Tech site Ars Technica runs down the basics of securing your home wireless network with the most secure and up-to-date methods. The main takeaway is that when you enable encryption on your wireless router, use WPA encryption instead of WEP, because it’s better and stronger.
Unlike WEP, WPA uses a 48-bit initialization vector and a 128-bit encryption key. More importantly, however, WPA uses what’s called the Temporary Key Integrity Protocol (TKIP). Whereas WEP recycles the same key for encrypting all the packets flowing across the network, WPA’s TKIP changes the encryption key every single time a packet is transmitted. This, combined with the use of longer keys, prevents a hacker from compromising a router simply by passively observing a large enough set of packet transmissions.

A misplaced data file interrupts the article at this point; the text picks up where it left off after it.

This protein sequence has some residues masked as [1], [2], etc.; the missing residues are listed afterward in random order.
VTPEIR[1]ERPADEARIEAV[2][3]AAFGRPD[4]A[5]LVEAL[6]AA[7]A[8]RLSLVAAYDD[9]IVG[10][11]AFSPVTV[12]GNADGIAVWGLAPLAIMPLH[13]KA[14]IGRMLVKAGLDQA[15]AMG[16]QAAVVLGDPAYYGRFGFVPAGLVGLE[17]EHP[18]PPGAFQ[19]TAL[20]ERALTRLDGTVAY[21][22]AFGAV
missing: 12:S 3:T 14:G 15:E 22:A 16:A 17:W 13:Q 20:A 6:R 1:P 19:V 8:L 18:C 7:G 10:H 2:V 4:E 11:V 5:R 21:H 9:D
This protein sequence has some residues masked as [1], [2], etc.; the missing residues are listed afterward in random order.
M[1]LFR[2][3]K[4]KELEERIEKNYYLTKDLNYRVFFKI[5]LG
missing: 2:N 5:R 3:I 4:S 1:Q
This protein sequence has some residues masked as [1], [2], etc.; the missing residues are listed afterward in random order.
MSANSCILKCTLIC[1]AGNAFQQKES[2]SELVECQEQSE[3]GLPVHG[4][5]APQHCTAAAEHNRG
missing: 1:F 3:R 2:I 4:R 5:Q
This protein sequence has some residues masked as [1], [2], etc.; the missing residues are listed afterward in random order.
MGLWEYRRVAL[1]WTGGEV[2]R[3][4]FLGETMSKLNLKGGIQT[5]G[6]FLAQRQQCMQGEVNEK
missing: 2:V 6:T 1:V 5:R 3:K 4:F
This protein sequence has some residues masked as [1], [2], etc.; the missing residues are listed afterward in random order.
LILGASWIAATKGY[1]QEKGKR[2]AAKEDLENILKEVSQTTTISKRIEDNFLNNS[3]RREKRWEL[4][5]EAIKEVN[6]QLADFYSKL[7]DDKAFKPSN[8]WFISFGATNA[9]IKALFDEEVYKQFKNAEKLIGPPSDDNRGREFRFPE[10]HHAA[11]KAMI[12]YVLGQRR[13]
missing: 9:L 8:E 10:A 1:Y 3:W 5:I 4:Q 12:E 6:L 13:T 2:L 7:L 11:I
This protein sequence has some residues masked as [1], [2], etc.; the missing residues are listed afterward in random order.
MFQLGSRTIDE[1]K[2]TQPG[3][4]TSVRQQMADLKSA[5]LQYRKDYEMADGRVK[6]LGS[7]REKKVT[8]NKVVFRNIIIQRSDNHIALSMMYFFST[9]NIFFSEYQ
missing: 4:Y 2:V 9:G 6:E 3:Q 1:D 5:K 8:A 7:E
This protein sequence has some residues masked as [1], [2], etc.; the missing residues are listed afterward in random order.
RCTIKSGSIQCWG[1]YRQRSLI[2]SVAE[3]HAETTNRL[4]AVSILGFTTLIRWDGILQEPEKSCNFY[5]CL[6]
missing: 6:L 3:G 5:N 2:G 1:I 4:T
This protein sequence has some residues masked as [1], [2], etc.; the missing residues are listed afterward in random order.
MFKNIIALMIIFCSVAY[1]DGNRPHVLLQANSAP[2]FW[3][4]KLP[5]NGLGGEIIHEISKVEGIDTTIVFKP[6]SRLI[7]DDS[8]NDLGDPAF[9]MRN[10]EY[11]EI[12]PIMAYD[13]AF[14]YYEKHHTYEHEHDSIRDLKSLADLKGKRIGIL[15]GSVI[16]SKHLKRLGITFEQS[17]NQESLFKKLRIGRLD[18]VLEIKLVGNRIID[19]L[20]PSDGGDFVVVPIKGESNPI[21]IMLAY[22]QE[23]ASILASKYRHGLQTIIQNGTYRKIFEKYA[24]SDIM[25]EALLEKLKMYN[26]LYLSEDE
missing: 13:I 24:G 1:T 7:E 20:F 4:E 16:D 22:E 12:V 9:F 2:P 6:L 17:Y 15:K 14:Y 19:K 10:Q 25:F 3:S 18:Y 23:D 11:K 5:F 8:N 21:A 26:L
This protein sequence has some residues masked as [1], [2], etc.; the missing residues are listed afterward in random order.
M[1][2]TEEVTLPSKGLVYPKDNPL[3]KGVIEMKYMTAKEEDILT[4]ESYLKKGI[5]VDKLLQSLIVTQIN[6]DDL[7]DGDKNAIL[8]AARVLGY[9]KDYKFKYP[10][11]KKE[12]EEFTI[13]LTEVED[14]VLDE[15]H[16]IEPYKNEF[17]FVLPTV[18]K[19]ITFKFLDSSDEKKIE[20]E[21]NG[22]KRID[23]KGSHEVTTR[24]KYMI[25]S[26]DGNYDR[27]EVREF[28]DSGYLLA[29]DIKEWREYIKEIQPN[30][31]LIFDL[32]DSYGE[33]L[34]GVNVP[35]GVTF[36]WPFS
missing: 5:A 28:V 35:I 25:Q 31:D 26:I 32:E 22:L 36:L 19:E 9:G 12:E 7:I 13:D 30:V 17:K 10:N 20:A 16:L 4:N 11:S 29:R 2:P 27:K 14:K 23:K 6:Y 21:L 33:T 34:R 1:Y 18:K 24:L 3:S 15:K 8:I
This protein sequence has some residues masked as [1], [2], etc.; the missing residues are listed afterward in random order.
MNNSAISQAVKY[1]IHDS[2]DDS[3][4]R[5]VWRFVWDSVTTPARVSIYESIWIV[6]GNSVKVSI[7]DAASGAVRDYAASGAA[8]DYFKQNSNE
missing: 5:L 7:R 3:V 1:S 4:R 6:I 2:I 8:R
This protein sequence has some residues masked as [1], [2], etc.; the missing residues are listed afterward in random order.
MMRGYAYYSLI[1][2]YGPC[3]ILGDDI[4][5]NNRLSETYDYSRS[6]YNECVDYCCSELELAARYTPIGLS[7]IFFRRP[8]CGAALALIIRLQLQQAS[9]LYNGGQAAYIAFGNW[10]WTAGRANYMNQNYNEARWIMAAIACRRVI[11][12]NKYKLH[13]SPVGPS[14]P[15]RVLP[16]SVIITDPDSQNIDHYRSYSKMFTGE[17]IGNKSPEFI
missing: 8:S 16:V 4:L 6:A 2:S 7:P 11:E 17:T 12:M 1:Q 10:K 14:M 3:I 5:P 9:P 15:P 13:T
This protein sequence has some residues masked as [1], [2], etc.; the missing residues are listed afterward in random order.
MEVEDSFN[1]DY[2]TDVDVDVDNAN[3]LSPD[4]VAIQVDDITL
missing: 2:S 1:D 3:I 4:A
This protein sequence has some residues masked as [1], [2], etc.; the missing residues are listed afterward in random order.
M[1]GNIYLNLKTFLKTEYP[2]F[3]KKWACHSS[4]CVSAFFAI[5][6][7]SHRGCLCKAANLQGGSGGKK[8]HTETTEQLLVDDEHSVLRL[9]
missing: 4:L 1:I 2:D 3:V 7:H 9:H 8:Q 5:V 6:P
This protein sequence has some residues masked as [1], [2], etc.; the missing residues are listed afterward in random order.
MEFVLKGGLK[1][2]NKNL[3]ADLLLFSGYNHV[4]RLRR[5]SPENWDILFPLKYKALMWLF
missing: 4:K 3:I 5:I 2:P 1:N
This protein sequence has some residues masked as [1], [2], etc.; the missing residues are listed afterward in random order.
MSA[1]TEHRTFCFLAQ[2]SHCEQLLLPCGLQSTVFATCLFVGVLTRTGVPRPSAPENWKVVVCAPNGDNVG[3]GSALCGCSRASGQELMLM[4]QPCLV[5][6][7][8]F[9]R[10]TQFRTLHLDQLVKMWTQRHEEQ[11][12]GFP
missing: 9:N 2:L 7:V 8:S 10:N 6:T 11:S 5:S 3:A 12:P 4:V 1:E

Ars lists common home network hardware—from an Xbox 360 to a Wii to an iPhone—and the various protocols they support. Luckily, most do speak WPA. Here’s our full guide to setting up a home wireless network. (Just, you know, use WPA instead of WEP like we originally recommended.)